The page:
When dealing with corporate or personal insolvencies, there are a myriad of statutory filings you have to make, reports you must prepare for a specific schedule. And historically our office had been rubbish at keeping up to date with them. Details of what was due, and when, were all kept in the bowels of a Clipper-based application called IPS of which only a handful of us in the admin team had access. So once a week the program was commanded to spit out a text file of all the statutory returns required on a case by case basis. This file was then wrestled into shape in Lotus 1-2-3 before being formatted in a manner readable by the office’s internal videotext system. And so a variety of pretty graphs could be issued to the partners to show just how many late events we were enduring.

Production of this report was not a straightforward process. The work instruction for this in the office’s ISO9001 quality manual ran to about 12 pages, step by step instructions on how to format, sort, weed out and ultimately re-export the data. It took the best part of an hour for even the most dextrous of spreadsheet wrestlers to do it. And it was ripe for automating with a macro.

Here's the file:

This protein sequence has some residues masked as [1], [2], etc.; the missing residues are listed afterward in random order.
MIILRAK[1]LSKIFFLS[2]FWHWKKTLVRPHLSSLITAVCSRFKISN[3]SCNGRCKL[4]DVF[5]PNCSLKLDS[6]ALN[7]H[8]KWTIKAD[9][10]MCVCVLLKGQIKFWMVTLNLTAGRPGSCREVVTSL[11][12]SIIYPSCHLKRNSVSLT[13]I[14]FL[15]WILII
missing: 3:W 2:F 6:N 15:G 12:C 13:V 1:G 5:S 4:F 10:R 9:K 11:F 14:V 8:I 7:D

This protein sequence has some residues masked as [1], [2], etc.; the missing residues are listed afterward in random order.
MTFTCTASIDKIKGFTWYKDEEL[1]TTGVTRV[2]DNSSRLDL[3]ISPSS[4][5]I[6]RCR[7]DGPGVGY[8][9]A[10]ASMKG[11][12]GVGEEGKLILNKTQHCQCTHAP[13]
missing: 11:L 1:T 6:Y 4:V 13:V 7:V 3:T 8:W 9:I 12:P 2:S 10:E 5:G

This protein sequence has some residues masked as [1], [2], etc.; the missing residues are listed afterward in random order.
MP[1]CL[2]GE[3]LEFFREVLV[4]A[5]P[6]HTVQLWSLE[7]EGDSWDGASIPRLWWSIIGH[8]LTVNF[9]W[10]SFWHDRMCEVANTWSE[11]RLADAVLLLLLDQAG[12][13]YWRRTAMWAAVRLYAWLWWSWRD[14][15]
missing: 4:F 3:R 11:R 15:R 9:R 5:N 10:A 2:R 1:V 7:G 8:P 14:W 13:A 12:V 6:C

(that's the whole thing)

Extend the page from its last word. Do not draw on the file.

Happily, this was well within my talents, as in the months I’d been there I’d become quite the wizard in the Lotus 1-2-3 macro language (everyone used Lotus in offices back then. Excel was only beginning its march to dominance in the spreadsheet market). I would joke that eventually, I’d get it to stand up and fart the national anthem on command. So with the coast clear, a whole two weeks of just being left alone to get on with stuff ahead of me, I set to work on what was set to be my greatest gift ever to the admin team.